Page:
Woman Gets Back Voice After 30 Years

More than 30 years ago, Betty Lou Trufant lost her voice as a result of a cold. It never came back.

The illness paralyzed one of her vocal cords. Reduced to little more than a whisper for decades, her search for a cure eventually led her to Cleveland Clinic.

Avoiding most social contact with people, she says it became easier to just not go out than to deal with the frustration of not being able to talk to people.

After struggling to raise her daughter and maintain any semblance of normalcy with her family, Betty Lou saw a story about Erin Martin. Martin was a patient who, like Betty Lou, had lost her voice. After seeking voice treatment at the Cleveland Clinic, Martin was able to regain her speech through the power of vocal massaging.

Betty Lou had come to terms with not being able to speak again, but Martin's story gave her newfound hope.

"I am just thrilled to death. I will be forever thankful."

She made the trip from Westbrook, Maine to Cleveland to meet with Michael Benninger, MD, chairman of the Head & Neck Institute at Cleveland Clinic. Dr. Benninger made the decision to operate on Trufant in hopes to repair her vocal cords.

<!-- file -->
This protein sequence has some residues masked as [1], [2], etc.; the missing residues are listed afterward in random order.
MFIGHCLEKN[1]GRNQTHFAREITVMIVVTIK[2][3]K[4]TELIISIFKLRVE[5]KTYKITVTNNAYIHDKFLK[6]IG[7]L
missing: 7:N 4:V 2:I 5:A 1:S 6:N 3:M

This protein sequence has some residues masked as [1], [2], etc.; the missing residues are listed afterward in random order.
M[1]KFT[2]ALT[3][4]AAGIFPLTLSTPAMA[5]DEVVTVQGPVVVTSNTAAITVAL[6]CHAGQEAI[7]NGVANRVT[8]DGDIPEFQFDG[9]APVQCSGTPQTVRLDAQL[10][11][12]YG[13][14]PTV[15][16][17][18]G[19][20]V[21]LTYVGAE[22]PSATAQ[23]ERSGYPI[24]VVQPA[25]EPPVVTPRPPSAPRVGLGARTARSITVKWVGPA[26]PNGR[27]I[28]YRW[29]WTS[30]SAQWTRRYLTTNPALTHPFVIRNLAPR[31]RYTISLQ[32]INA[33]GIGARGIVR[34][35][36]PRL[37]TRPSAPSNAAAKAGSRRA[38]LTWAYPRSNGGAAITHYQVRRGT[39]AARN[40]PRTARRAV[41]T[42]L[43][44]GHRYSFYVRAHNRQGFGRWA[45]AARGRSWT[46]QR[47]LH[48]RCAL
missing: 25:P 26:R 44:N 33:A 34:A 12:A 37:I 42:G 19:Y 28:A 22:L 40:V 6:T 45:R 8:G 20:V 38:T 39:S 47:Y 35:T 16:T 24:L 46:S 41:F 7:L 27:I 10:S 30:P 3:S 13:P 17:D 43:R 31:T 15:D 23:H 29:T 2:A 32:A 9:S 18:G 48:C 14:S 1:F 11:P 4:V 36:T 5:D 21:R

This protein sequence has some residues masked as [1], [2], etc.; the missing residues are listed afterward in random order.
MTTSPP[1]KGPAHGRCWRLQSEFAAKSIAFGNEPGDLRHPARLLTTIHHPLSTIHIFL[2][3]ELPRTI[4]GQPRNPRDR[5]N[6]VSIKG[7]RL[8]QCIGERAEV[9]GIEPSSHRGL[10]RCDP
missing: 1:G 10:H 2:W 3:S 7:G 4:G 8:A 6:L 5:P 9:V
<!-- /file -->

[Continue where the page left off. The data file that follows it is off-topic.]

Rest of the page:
Vocal folds, also known as vocal cord paralysis, result from abnormal nerve input to the voice box muscles. Paralysis begins with the total interruption of nerve impulse.

"Probably 25 to 35 percent of the people we see who have a paralyzed vocal fold, have it due to a virus," says Dr. Michael Benniger.

Dr. Benninger inserted an implant in her throat, designed to push the paralyzed vocal cord back into place. This would allow the vocal cords to touch again and create sound.

The difference between Betty Lou's voice was apparent in days. Her daughter, Darcelle Jacbos, couldn't even remember her mother's speaking voice, but could now have full conversations with her. Best of all, Betty Lou finally got to speak to her grandson, Trey.

"I am just thrilled to death," says Betty. "I will be forever thankful."

Related Institutes: Head & Neck Institute
Patient Stories

Patient Stories

“Healthy Medina" members Betty DeMatteo (left) and Pat Yankovic incorporate daily exercise into their wellness plan.

“Healthy Medina” Challenges Participants to Make Beneficial Lifestyle Choices

May 17, 2019

“I took part in every program offered in 2018,” says Betty. “I want to stay active and keep my weight, blood pressure and cholesterol numbers down. Healthy Medina helps with both through education and exercise.”
Read Story
Jordan Pitlor, Cleveland Clinic Children's NICU patient, graduates from Purdue University.

Lifeless Baby Born Without Heartbeat Defies Odds, Becomes Purdue Graduate

May 10, 2019

“The nurses told me later how you simply refused to give up, and that if anyone could succeed, you could."
Read Story
Lifelong health issues can’t keep Medina man down.

Lifelong Health Issues Can’t Keep Medina Man Down

May 10, 2019

“I wouldn’t be here without the great care I’ve received at Medina Hospital. Everyone there is fantastic. The nurses, who are my support group, are amazing – they don’t get enough credit for all they do.”
Read Story
Back to Top